Senior Research Fellow for Environment & Energy, 2010-14
This report calls for plans to introduce auctioning to enable all technologies to compete on a level playing field should be brought forward. It points to Brazil, where prices for onshore wind have dropped to world record lows since auctioning was introduced. If the UK can achieve a even a fraction of the results from Brazil, it would allow much greater decarbonisation for the available budget.
Connecting the UK to power stations in other countries could help bring down energy bills and meet our decarbonisation targets. Getting Interconnected shows that interconnectors could save British consumers as much as £1bn a year, as well as allowing access to zero-carbon electricity. The report calls for overseas generators to be allowed to compete for government subsidy in the new capacity market and endorses ways to ensure that revenue supports development of new interconnector links.
On 21st November 2013, Policy Exchange held a roundtable discussion on ways to improve the emissions performance of London’s road transport, and how local and national government policy can develop to reduce pollution and improve public health. This publication is a summary of the remarks made at that event.
If the Cap Fits says that the Emissions Trading Scheme (ETS) is currently too weak, which could lead to a surge in new coal generation. It will also fail to meet the European Union’s own carbon reduction objectives. The paper argues that a more ambitious cap on Europe’s emissions is essential and makes recommendations for reform.
Households could reduce their gas and electricity bills by as much as £70 a year if they were allowed to compare each other’s energy bills. Smarter, Greener, Cheaper, shows there is evidence both internationally and in the UK that households cut the amount of energy they use when their energy use is compared to that of a more energy efficient neighbour.
Gas Works? says that the government is “unnecessarily gambling with billpayers' money”. It says that the UK’s energy generation plans are based on forecasting future gas prices which is a flawed strategy, potentially resulting in the UK missing out on the potential economic and environmental benefits of shale gas.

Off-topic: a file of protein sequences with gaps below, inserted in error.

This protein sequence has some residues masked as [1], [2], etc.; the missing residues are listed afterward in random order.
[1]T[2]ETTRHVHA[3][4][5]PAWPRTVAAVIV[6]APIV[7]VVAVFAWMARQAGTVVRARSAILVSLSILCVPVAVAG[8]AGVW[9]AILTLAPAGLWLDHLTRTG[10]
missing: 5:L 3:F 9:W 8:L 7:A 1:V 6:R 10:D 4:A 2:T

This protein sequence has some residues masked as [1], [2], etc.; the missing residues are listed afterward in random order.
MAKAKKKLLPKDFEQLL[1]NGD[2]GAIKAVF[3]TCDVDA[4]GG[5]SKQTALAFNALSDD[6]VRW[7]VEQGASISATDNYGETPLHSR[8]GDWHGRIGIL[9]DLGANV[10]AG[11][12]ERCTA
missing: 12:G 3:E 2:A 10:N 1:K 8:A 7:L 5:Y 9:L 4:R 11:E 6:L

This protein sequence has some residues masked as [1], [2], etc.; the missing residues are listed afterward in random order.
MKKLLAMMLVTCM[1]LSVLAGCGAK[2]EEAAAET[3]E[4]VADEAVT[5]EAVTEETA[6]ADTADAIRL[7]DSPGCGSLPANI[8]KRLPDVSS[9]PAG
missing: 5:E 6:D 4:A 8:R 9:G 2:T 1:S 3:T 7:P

Climate Change Policy - Time for Plan B proposes high level changes in UK and EU policy, with the aim of developing a “Plan B” Climate Policy that would better reflect the new and potentially dangerous circumstances we find ourselves in.
2020 Hindsight examines 16 different plans for achieving the UK target of an 80% cut in carbon emissions by 2050. None of the models showed that the UK’s commitment to producing 35% of its electricity from renewable sources by 2020 was needed to reach its carbon target.
Simon Moore, Policy Exchange's Senior Environment & Energy Research Fellow, tackles the criticism that interconnectors do not provide a reliable source of electricity that can be counted on in a crisis. Simon argues that interconnectors actually improve security of supply for countries during crisis points, but those interconnectors actually need to be built first, as we point out in our report Getting Interconnected.
Simon Moore, Policy Exchange's Senior Research Fellow for Environment & Energy, argues that the renewable energy target has been a disaster. Simon argues that instead a more ambitious European carbon target, feeding in to a more ambitious Emissions Trading System cap, will be a far more effective way of combating climate change.
Policy Exchange's Senior Environment & Energy Research Fellow, Simon Moore, sets out the benefits of greater interconnectivity with other countries' electricity markets. Such benefits include helping to manage fluctuation from weather-dependent energy sources, alleviating security of supply concerns and the potential to enable new market participants and cross-border competition.
Simon Moore, Policy Exchange's Senior Research Fellow for Environment & Energy, argues that it is not enough for the Airports Commission interim recommendations due tomorrow to focus simply increase airport capacity, but they must actively tackle noise, air pollution and greenhouse gas emissions as well.
Simon Moore, Environment & Energy Research Fellow at Policy Exchange, highlights the great uncertainties of shale gas - namely whether it can be produced commercially. He argues that this uncertainty, inherent in any new form of energy generation, shows the need for an energy market with a proper carbon pricing strategy that will be able to explore the future and whether new technologies can change prices.
Simon Moore, Environment & Energy Research Fellow at Policy Exchange, sets out the case from our report If the Cap Fits for ambitious reform strengthening the EU Emissions Trading Scheme, based on a demanding 2035 cap.
Policy Exchange's Environment & Energy unit members Simon Moore and Guy Newey argue that Tim Yeo and Barry Gardiner's proposed electricity decarbonisation amendment to the Energy Bill is an unnecessary and potentially expensive commitment. They call for those who support action on climate change not to automatically support this amendment.
Simon Moore, Environment & Energy Research Fellow, argues in response to a report by the Energy and Climate Change Select Committee on the impact of shale gas on energy markets, saying that while the report offers a largely sensible overview, the government's Electricity Market Reform (EMR) policy is vulnerable to mistakes in gas price projections, as outlined in Policy Exchange report Gas Works.